September 03, 2016 - 11:43 AM
THOMPSON-OKANAGAN - There have been incidents where people impersonating the police tried to scam individuals and businesses.
In some cases, criminals successfully used this ploy to commit robbery, child abduction, sexual assault, and kidnapping.
If you are suspicious about a person presenting themselves as a police officer call your local police immediately. Police dispatchers will be able to confirm the identity of any police officers working in the area.
Here are some examples:
A male, who identified himself as a RCMP officer, telephoned the parents of a local resident and told them their son was in trouble with the police in Lebanon. The caller alleged their son (used the son's actual name) was going to be charged with two counts of Possession for the Purpose of Trafficking. The caller then asked to have $9,000 wired to Lebanon through Western Union. The money would be used to process the criminal charges and have the son released from police custody.
A real police officer would not ask on behalf of your relative to have money transferred through Western Union. Do not send money before doing your own investigation.
In another case, an individual received a call advising them that their son had been a victim of identity theft. The "officer" was able to provide the date of birth and cell phone number of the supposed victim. The police impersonator then proceeded to ask for more information on the son. The recipient of the phone call was skeptical about who she was speaking with and contacted police when the phone numbers provided by the "officer" were not what they should have been.
No information should ever be given to a person over the phone until you are satisfied they are who they say they are. Look up the phone number to the police agency they say they are calling from.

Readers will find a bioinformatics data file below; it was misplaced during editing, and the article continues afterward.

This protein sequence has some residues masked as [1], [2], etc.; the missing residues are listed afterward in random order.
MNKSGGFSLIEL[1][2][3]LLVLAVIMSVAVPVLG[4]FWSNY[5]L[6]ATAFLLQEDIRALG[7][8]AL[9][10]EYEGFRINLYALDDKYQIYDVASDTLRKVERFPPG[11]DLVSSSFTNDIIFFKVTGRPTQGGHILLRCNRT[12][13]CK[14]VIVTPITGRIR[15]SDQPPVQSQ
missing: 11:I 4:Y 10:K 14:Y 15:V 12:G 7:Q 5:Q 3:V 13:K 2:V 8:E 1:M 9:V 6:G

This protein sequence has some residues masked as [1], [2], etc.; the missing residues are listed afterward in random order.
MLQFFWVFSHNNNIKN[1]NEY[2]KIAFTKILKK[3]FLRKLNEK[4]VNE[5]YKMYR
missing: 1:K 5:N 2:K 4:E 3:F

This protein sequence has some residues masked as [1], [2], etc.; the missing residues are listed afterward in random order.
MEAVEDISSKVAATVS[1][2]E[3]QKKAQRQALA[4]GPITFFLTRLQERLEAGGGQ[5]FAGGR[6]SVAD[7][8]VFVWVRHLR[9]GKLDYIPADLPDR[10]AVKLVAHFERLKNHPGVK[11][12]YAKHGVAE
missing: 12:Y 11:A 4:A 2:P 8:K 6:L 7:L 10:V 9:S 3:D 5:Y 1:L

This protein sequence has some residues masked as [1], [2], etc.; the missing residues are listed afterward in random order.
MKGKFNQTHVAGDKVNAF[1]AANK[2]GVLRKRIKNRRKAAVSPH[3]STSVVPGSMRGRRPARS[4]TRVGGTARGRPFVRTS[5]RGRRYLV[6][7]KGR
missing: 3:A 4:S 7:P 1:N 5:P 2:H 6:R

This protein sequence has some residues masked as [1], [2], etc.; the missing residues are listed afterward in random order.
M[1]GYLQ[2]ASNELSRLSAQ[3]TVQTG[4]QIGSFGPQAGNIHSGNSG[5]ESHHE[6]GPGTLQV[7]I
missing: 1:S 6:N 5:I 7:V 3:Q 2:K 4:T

A resident received an unsolicited brochure arriving by mail from a police association. The brochure asked for donations to the Cops for Kids Safety Program.
The RCMP does not engage in, endorse or conduct mail or telephone solicitation to raise funds for community policing programs. Like any request for donations, the public is encouraged to research the organization or charity thoroughly prior to making any donations.
A police impersonator with flashing lights pulled over a woman and asked her to step out of her car and hand over her identification.
Call 911 and ask dispatchers to verify the contact. Then tell the officer, through a cracked window and locked door, that you plan to cooperate, but you have heard about police impersonators and are concerned for your safety so you are verifying the contact through dispatch.
A man entered a business, introduced himself as a police officer with a badge, and asked to see the cash that the previous customer had paid with. He told the clerk "there was an investigation". Once the cash was handed over, the man gave the clerk a fake police file number and said he would return.
In another case, a man dressed as an RCMP officer entered a gas station and attempted to remove an ATM machine.
Persons announcing themselves as police officers asked for entrance into a home. In some cases, this illegal entry has resulted in theft, assaults and kidnapping.
Tips to help prevent you from becoming a victim:
Call police if you believe it is a scam.
If someone identifies themselves to you as a police officer, they will usually state their name and rank and which detachment or police force they are working out of.
Call your local detachment and ask dispatchers to verify the contact.
RCMP officers are issued identification cards nation-wide and are required to carry these cards as well as their badge. See below images for examples of RCMP identification.
News from © InfoTel News Ltd, 2016